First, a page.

October is blue yarn month by personal decree. Look closely at bowl and you’ll see a silvery blue merino/silk cowl that shimmers in the light and spiral socks for a friend who looks radiant in teal. And then there is the indigo alpaca, a serendipitous find on the sale rack, which is earmarked for a cuddly warm sweater for me. Pullover or cardigan? That is the question. The gauge is no help because it is spot on for both of the patterns under consideration.
I have been trying but not always succeeding in buying yarn for specific patterns. Yet it’s not just about the pattern, and the luxurious texture and deep color of this yarn were irresistible. In my knitting file there is a pullover pattern saved from a magazine six years ago; I justified buying the yarn to knit the pattern. But then I found a pattern for a cardigan that would match nearly all my fall and winter long sleeved shirts. My hope was that by the time I settled down to start the sweater, a clear sign or intuition would have tipped the scales one way or the other. Well, last night I had a dream about yarn. It was about a skein of blue and white 100% Portuguese wool sock yarn spied in a yarn store a few doors down from where I recently took a shibori workshop. How should I interpret that?
Shibori is a Japanese technique for dyeing fabric by binding or tying it so that the dye does not penetrate the entire cloth. The result: an infinity of patterns. Though indigo is traditionally used, the workshop made use of synthetic dye. Still, it was interesting to try my hand at dyeing and see the patterns that emerged. The artist conducting the workshop complimented me on “my” patterns. This is odd, because what is there of “me” in the cloth samples that remain? The real work was done by the dye, wasn’t it?
I have had indigo on the brain since I read Catherine E. McKinley’s Indigo: In Search of the Color That Seduced the World this summer. McKinley spent time in Africa on the trail of cloth traditionally dyed with indigo. Along the way, she learned that a respectable woman has cloth, which is second only to children in importance and even more valuable than land. What most people don’t know is that indigo-dyed cotton cloth was part of the transatlantic slave trade, leading American abolitionists and Quakers to boycott indigo and cotton cloths.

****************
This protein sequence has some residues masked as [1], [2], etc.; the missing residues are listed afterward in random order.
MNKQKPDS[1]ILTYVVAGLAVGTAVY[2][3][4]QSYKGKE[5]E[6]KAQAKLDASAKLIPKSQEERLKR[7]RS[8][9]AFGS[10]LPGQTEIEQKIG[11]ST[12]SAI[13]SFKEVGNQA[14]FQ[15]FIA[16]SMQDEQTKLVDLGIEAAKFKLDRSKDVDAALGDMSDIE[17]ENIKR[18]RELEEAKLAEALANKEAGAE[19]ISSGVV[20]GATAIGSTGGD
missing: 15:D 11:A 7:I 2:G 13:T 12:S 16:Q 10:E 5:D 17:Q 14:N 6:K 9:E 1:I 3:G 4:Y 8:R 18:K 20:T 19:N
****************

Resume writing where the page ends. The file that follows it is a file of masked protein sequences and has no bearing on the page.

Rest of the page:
Cotton still remains a controversial fiber today. Its cultivation has led to the disappearance of the Aral Sea, which I first learned about in Tom Bissell’s excellent Chasing the Sea. Buying organic cotton is better than buying conventionally produced cotton, but it is still a thirstier plant than linen or hemp. Like many people today, I am trying to be more deliberate in my choices of what clothes to buy and make, going for fewer, high quality items that I can mix and match. That is one reason my choice of pullover or cardigan is such a strategic decision. In the meantime, the spiral socks are finished and there is no danger of cold feet.
May it be easy to make any decisions you face!